5. 3/11/2013 Learn To Conduct A Streamlined, Change-Oriented Interview 1.Quick, Focused, Accurate Assessment Templates  Love, Work, Play & Health Questions  Three Ts  Problem Severity, Confidence, and Helpfulness Assessment Questions 13 The Love, Work, Play & Health Questions Love Where do you live? With whom? How long have you been there? Are things okay at your home? Do you have loving relationships with your family or friends? Work Do you work? Study? If yes, what is your work? Do you enjoy it? If no, are you looking for work? If no, how do your support yourself? What do you do for fun? For relaxation? For connecting Play with people in your neighborhood or community? Health Do you use tobacco products, alcohol, illegal drugs? Do you exercise on a regular basis for your health? Do you eat well? Sleep well? 14 The Three T & Workability Questions Time When did this start? How often does it happen? What happens immediately before / after the problem? Why do you think it is a problem now? Trigger Is there anything--a situation or a person--that seems to set it off? What’s this problem been like over time? Have there Trajectory been times when it was less of a concern? More of a concern? Workability What have you tried (to address the problem)? How has that worked in the short run? In the long run or in the sense of being consistent with what really matters to you? 15 5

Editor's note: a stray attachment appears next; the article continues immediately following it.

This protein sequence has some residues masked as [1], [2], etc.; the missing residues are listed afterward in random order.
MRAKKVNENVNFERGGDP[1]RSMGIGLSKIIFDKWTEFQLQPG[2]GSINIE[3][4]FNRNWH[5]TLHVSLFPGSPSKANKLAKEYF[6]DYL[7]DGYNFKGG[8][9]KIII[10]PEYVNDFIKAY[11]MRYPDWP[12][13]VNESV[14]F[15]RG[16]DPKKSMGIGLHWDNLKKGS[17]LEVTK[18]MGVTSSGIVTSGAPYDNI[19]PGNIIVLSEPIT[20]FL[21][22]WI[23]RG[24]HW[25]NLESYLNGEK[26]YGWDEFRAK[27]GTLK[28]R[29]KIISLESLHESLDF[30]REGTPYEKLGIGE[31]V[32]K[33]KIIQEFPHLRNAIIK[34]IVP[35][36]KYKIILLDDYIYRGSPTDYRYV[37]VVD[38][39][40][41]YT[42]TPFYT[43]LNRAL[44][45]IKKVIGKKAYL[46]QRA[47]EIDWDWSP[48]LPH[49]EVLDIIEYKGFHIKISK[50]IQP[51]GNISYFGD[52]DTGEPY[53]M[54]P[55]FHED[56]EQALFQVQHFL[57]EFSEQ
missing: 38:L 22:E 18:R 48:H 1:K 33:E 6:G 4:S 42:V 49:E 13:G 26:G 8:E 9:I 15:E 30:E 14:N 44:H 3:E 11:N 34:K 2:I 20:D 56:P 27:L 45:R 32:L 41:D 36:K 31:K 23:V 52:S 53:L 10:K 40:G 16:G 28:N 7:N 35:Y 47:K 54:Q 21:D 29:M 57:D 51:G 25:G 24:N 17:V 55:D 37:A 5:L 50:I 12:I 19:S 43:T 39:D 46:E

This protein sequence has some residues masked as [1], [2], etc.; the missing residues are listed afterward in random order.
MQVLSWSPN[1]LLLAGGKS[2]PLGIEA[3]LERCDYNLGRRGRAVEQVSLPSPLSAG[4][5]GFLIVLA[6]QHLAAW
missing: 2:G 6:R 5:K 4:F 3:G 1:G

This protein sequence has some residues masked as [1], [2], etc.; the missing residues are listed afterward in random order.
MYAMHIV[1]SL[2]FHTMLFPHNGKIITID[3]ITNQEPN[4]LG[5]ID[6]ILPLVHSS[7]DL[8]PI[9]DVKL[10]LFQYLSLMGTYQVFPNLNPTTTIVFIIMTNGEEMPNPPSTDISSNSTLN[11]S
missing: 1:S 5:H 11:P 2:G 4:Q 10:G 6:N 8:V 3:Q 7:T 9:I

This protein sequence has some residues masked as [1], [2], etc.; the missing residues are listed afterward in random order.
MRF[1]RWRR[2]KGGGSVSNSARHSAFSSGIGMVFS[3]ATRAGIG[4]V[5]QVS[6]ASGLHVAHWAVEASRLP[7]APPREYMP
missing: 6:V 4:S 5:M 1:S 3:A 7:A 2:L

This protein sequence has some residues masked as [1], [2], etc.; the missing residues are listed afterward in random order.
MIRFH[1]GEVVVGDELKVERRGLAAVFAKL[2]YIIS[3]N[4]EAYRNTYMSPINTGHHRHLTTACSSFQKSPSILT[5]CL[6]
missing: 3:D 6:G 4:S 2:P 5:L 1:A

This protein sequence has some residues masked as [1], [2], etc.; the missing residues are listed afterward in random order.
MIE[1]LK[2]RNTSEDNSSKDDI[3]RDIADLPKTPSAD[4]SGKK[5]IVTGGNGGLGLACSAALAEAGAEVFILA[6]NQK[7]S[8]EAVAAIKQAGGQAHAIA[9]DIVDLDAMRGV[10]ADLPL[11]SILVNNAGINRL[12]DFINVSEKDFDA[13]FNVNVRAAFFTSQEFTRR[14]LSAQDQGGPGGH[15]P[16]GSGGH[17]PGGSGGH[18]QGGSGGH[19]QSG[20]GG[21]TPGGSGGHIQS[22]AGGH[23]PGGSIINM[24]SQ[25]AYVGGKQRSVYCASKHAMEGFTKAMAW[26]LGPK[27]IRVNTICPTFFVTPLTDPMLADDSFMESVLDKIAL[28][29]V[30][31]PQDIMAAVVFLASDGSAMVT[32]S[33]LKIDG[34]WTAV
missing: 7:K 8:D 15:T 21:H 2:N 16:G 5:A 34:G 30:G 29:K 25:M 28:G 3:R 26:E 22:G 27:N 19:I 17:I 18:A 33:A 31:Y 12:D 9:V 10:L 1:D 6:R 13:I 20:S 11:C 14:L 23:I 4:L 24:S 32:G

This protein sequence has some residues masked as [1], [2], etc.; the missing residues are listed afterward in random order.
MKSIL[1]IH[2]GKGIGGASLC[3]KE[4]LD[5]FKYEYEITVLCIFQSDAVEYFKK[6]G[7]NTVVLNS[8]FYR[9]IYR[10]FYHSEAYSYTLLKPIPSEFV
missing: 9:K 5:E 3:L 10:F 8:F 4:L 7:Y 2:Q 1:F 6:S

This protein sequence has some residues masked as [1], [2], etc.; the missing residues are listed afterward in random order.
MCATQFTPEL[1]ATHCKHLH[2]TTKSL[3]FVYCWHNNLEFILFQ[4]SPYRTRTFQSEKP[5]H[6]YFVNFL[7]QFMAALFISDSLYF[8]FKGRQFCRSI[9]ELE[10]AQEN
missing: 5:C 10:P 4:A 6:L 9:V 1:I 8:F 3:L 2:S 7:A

6. 3/11/2013 FACT Visit Assessment Questions 1. How big of a problem is 2. How confident are you this for you? On a scale of that you will follow 0 = “not a problem” and through with our plan? 10 = “a very big problem”, Use a scale where 0 = “no confidence” and 10 = how would you rate it? “very confident”. 3. How helpful was this visit? Use a scale where 0 = “not helpful” and 10 = “very helpful”. 16 Workability: The Central Question  Has what you have been doing helped you get to where you want to be according to your values? 17 Workability: Focus Questions 1. What are you seeking? 2. What have you tried? 3. How has it worked? 4. What has it cost you? 5. What type of life would you choose if you could choose? 18 6